Microsoft Windows CE 3.0  

Printing

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Windows CE does not send printing commands directly to output devices. Rather, it passes all output information to device drivers, which in turn send the information to display devices and printers. Windows CE has a small footprint in part because it does not need to maintain hard-coded routines for interfacing with multiple output devices.

On Windows CE, all device-side rendering is done by the display driver, with the rasterized bands handed to the printer driver for output to the printer device. In effect, GDI stores up all the GDI commands issued after a StartPagecall. When the application calls EndPage, GDI works with the display driver to render the commands. To minimize memory usage, application developers should minimize using bitmaps in printed output. When bitmaps are necessary, applications should use StretchBltto defer bitmap rendering until GDI is rendering the printer band.

Most applications strive for "what you see is what you get" (WYSIWYG) output. Ideally, WYSIWYG means that text drawn with a specified font and size on the screen has a similar appearance when printed. However, it is almost impossible to obtain true WYSIWYG output, partly because of differences between video and printer technologies.

To obtain a WYSIWYG effect when drawing text, call the CreateFontIndirectfunction and specify the typeface name and logical size of the font you would like to draw with, and then call the SelectObjectfunction to select the font into a printer device context. Windows CE will select a physical font that is the closest possible match to the specified logical font.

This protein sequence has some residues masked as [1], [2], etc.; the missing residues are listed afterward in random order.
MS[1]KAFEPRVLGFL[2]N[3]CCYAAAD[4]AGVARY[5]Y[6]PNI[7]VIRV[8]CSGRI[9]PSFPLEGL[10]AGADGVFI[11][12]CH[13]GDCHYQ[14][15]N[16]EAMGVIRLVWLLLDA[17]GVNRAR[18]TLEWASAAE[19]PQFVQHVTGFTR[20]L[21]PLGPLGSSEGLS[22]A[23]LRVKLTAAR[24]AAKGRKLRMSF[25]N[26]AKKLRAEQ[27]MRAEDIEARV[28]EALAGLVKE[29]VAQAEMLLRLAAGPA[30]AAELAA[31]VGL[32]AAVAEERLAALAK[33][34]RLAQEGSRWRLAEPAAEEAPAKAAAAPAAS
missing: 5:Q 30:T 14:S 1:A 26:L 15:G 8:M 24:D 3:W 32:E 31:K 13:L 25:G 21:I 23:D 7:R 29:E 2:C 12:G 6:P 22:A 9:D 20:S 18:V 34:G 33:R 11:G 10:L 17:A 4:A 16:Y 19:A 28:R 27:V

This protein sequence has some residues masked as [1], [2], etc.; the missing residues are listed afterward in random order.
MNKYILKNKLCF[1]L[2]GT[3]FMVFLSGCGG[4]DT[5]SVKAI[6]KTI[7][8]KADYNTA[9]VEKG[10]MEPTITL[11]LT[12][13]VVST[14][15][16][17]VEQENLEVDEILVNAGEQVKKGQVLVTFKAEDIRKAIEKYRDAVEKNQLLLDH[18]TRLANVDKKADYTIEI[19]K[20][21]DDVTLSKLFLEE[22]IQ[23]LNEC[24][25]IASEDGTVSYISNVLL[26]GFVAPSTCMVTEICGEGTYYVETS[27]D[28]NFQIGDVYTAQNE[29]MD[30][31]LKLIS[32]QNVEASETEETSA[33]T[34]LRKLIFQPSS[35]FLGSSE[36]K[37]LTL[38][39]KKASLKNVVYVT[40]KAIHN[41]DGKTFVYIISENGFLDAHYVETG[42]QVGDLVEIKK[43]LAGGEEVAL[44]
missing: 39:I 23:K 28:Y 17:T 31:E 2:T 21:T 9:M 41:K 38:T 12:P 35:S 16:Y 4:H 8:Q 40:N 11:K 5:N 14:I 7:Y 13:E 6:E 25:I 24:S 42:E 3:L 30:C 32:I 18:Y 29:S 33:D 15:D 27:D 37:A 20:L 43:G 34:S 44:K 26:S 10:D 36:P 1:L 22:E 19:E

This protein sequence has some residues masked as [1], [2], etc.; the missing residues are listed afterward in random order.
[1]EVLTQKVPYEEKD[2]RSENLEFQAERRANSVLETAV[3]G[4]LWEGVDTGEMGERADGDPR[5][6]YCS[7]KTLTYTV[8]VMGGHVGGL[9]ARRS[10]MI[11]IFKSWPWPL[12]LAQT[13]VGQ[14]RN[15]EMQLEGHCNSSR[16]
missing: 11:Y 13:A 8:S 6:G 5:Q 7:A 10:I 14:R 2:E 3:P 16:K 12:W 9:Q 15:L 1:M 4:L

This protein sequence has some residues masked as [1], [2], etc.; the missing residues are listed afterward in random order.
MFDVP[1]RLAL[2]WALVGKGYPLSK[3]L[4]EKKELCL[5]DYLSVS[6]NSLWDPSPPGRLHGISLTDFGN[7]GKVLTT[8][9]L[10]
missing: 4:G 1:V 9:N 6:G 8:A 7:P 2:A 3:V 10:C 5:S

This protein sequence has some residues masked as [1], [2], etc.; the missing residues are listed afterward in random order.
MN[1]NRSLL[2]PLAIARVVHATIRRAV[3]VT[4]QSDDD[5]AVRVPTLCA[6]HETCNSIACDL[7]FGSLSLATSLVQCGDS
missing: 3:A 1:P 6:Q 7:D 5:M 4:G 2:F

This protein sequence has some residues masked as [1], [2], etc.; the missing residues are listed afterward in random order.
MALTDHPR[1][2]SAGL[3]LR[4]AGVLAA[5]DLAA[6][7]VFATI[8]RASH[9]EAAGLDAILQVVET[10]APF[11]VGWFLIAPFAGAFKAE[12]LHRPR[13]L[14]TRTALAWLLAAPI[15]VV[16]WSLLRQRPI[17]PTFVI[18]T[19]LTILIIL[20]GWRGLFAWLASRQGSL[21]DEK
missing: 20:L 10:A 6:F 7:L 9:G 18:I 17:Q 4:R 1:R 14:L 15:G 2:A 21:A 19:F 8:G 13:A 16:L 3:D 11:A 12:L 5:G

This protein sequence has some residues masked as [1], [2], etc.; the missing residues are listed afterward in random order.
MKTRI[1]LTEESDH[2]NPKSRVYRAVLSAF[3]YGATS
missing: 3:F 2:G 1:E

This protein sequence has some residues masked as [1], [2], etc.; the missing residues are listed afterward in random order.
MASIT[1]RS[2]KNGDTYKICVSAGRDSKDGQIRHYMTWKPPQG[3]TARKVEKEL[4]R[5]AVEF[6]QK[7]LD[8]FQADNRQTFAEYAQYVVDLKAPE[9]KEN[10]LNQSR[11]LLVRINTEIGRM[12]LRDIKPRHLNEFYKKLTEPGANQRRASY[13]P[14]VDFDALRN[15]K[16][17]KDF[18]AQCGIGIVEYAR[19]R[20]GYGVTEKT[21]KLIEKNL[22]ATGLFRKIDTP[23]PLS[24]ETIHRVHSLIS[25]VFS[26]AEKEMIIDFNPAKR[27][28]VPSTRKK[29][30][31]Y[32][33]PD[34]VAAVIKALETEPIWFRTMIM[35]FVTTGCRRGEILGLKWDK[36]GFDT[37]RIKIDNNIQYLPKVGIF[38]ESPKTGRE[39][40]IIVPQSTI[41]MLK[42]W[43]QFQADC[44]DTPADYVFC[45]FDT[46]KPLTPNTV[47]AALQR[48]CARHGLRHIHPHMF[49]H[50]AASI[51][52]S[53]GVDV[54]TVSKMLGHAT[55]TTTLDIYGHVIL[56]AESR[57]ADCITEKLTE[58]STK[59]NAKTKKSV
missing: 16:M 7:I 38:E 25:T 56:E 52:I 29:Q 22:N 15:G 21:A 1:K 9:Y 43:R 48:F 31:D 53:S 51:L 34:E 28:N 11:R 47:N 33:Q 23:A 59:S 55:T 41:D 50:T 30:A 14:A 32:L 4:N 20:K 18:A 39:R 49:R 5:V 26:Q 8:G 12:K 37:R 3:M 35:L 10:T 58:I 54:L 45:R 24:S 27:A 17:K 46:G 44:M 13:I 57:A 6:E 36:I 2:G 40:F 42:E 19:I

To obtain a printer device context

  1. Call the PageSetupDlgto enable the user to select a printer, the output destination, and to specify the characteristics of the print job.
  2. Call CreateDC, passing in the name of the printer driver .dll file, the output destination, and a DEVMODE containing the device-specific initialization data. DEVMODE is returned by PageSetupDlg.

    To start a print job

    1. Call the SetAbortProcfunction to establish an abort procedure.

      The abort procedure should include a modeless dialog box that enables a user to cancel a print job.

    2. Initialize the necessary variables registered in your AbortProcfunction.
    3. Display a modeless Canceldialog box.
    4. Call the StartDocfunction to start the print job.

      Once you start the print job, you can define individual pages in the document by calling the StartPageand EndPagefunctions and embedding the appropriate calls to GDI drawing functions within this bracket. After you define the last page, you can close the document and end the print job with the EndDocfunction.

      Windows CE does not have a print manager. It will not spool or print more than a single copy of a document.

      Note   Printing is supported on devices that support TrueType fonts. Printing is not supported on devices using raster fonts.


       Last updated on Tuesday, May 18, 2004

      © 2004 Microsoft Corporation. All rights reserved.